Auctions aren’t for the faint of heart. When they go right, bidders in an auction can walk away with a new prized possession that they purchased at a fraction of its true value. However, when bidding occurs in a frenzy, prices in an auction can quickly skyrocket to unreasonable levels and the winning bidder can be left paying way too much money for an item. But when the car is a rare collector’s item, sometimes the cost doesn’t matter.
One recent auction involved a 1956 Mercedes-Benz 300SL Gullwing that had only 32,276 miles on it. The online auction house called BringaTrailer.com sold the vehicle for an amusing final price of $1,234,567 following an auction that lasted 21 days, garnered 17 bids and led to more than 1,100 online comments. It was also a marketing tool for their new “White Glove” online auction service.
While $1.2 million is a lot to pay for any car, the Mercedes-Benz 300SL Gullwing had been completely overhauled, with its engine rebuilt to factory specs and new fuel and oil lines added. It also closely resembles the #417 Graphite Gray Gullwing car that John Fitch drove to fifth place overall and first in class at the 1955 Mille Miglia – a sentimental appeal to folks who appreciate the late great American race car driver.
But still, $1.2 million clearly illustrates the irrational exuberance that can drive prices up during an auction. The sale also demonstrates the growing popularity of internet auction houses that cater to high-end car collectors who have deep pockets and are willing to go to extremes to get their hands on a coveted vehicle. Other popular online auction houses that specialize in car sales include eBay Motors, Dashub, and Salvage Bid. The house known as RM Auctions, a division of Sotheby’s, is the world’s largest high-end collector car auction house.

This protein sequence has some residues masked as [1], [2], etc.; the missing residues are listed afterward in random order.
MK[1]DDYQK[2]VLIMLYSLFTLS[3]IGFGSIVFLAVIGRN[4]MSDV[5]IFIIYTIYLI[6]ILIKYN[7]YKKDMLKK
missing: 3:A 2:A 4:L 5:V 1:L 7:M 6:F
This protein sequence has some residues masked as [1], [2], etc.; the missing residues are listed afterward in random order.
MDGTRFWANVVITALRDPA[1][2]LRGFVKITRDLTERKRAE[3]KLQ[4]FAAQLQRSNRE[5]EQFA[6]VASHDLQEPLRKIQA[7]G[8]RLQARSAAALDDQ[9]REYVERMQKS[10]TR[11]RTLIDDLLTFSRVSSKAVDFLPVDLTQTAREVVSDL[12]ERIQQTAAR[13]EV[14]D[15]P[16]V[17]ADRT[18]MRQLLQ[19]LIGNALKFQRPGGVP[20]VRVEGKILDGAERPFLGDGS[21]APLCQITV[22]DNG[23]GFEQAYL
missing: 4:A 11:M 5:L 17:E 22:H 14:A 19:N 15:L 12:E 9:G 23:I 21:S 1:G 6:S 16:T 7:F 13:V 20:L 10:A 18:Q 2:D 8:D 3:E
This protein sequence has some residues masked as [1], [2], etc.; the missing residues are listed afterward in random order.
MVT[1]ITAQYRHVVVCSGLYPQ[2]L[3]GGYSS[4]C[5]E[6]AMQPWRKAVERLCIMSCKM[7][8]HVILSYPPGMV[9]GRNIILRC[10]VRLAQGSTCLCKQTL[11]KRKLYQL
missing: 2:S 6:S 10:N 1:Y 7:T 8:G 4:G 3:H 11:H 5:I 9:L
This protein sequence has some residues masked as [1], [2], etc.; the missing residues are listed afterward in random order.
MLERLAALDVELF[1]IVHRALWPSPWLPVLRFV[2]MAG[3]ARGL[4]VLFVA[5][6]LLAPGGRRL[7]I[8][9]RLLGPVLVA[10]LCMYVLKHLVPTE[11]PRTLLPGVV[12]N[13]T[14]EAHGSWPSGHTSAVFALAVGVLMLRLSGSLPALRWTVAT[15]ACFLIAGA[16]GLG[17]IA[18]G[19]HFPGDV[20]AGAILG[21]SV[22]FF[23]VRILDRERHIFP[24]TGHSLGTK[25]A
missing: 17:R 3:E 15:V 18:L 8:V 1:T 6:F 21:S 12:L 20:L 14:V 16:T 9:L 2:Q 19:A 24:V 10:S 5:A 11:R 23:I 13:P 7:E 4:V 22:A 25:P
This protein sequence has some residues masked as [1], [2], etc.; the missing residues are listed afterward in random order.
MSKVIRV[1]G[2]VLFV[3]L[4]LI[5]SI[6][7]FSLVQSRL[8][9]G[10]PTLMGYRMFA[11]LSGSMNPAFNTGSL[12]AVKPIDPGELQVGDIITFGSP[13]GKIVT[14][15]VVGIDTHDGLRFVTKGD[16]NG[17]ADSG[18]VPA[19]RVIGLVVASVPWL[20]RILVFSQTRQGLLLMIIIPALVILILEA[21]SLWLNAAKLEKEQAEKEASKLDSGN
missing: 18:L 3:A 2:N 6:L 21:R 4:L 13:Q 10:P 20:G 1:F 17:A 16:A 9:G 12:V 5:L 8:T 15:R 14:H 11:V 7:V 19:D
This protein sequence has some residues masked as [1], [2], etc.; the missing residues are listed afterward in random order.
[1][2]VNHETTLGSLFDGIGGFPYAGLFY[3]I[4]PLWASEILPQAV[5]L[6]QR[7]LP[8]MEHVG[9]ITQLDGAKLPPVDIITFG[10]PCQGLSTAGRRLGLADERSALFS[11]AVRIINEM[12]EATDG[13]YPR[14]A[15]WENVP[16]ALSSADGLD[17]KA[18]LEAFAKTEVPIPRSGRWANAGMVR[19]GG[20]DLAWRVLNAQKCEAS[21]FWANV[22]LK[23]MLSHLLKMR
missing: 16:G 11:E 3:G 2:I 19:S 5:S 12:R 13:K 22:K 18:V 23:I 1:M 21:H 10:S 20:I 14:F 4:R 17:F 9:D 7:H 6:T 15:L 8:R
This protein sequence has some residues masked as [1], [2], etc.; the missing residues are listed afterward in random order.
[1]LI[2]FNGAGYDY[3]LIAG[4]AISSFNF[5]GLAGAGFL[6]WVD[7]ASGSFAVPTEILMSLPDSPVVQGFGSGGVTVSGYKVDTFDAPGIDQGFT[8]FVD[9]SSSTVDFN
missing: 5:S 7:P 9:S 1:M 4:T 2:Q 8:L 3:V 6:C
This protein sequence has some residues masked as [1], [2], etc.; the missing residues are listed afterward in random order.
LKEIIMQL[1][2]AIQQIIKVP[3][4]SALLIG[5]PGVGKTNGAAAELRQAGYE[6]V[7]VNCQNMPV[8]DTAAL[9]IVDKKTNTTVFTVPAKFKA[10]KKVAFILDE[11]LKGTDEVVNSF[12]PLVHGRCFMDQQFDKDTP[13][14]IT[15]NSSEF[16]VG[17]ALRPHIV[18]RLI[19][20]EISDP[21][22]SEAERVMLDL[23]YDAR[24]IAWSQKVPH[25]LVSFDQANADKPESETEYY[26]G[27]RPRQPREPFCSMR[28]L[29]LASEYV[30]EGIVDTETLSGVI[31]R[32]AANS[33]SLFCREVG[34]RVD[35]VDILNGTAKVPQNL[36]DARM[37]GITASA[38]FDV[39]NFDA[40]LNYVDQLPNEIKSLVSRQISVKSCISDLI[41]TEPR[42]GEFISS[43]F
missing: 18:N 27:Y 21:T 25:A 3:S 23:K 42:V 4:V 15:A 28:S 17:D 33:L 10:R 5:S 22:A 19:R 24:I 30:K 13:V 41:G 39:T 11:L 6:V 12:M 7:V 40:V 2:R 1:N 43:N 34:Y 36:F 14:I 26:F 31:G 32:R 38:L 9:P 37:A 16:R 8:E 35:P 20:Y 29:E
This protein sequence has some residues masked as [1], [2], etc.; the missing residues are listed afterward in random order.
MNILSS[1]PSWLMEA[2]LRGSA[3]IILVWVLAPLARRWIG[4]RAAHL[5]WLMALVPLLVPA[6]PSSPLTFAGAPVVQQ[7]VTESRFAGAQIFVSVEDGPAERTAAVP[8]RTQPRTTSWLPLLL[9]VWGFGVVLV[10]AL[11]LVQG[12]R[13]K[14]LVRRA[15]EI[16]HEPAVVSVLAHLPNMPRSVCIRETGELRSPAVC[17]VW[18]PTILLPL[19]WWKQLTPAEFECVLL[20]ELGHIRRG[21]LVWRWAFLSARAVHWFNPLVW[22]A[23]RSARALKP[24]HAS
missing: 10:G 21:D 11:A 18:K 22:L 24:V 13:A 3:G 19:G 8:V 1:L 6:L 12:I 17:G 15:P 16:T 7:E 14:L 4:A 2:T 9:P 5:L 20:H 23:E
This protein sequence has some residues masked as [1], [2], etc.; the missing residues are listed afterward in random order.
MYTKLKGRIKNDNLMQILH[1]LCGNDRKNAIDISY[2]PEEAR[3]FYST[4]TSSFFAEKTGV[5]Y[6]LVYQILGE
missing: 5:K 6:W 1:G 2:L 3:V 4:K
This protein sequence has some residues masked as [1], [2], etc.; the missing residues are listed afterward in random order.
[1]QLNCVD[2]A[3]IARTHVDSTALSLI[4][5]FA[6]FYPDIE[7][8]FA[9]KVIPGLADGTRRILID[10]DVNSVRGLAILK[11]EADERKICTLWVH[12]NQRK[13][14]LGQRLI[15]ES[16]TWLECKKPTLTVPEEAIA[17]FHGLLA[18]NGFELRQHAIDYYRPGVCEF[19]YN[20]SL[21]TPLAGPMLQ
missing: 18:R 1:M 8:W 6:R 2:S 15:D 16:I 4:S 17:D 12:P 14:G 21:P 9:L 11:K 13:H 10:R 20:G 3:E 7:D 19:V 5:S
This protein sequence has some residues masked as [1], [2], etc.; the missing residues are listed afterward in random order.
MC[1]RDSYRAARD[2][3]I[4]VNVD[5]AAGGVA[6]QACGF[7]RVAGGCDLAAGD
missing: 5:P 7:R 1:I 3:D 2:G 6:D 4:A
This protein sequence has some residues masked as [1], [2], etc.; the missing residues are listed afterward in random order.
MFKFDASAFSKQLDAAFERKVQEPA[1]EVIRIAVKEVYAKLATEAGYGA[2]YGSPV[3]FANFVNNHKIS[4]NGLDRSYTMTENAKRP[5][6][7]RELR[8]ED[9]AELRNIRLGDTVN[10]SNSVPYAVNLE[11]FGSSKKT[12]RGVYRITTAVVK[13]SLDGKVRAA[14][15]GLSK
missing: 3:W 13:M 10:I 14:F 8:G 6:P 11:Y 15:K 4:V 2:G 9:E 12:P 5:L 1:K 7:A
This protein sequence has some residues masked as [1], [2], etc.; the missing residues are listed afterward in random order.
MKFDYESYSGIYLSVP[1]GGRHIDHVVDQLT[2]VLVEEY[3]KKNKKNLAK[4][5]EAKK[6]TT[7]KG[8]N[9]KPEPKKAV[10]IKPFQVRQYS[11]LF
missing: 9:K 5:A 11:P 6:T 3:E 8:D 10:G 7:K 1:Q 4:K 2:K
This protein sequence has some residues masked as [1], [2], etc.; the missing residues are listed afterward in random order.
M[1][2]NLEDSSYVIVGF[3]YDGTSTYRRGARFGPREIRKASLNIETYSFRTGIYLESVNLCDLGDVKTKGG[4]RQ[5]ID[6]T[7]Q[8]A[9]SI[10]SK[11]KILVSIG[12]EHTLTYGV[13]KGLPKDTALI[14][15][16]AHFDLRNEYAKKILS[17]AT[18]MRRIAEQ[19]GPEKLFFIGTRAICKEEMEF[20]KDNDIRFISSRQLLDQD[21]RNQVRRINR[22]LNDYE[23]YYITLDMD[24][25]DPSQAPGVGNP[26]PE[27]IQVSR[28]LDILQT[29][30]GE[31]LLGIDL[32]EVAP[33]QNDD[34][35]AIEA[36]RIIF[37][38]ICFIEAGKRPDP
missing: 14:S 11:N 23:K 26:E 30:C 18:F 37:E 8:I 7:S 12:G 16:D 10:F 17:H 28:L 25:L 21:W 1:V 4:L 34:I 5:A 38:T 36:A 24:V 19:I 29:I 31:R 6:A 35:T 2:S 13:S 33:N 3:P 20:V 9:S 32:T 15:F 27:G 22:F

The appeal of online auction houses is related to both fees and service. In the case of BringaTrailer, they used the auction of the Mercedes-Benz 300SL Gullwing to promote their new White Glove service that provides professional photography of a vehicle, an accompanying video, advertisement copy writing services, and a direct line of communication with Bring A Trailer staff. Auctions held to sell cars through the White Glove service last 21 days instead of the standard seven days and offer a more in-depth look at the cars on offer.
The fees at online auction houses are also typically much lower than at traditional auction houses such as Sotheby’s and Barrett Jackson. BringaTrailer’s buyer fee is currently capped at a maximum of $5,000 compared to the typical fees of 10% for the buyer and 8% for the seller that are charged at traditional auction houses. Even their “Plus” service is a bargain for anyone selling a high-end car, with a flat rate of just $349 that is sure to disrupt the traditional auto auction market. The low fees could be a game changer in the world of car auctions.
BringaTrailer is hoping that its White Glove service and the recent high price at which the 1956 Mercedes-Benz 300SL Gullwing car sold will attract other wealthy clients who are looking to offload rare and unique vehicles to collectors. BringaTrailer has been in the auction business for a while now, and specializes in classic and unique cars.
It currently lists a number of rare vehichles for auction, including a 1967 Ford T5 GT Fastback 390 4-Speed (bidding price: $42,250) and a 1982 DMC Delorean with only 5,600 miles on it (bidding price: $29,750). The company hopes to gain new market share for vehicles that sell for six (or even seven) figures.
People looking for rare vehicles should, by all means, checkout BringaTrailer. Just be sure to have a maximum price that you’re willing to pay and stick to it, because even online auctions can get heated fast!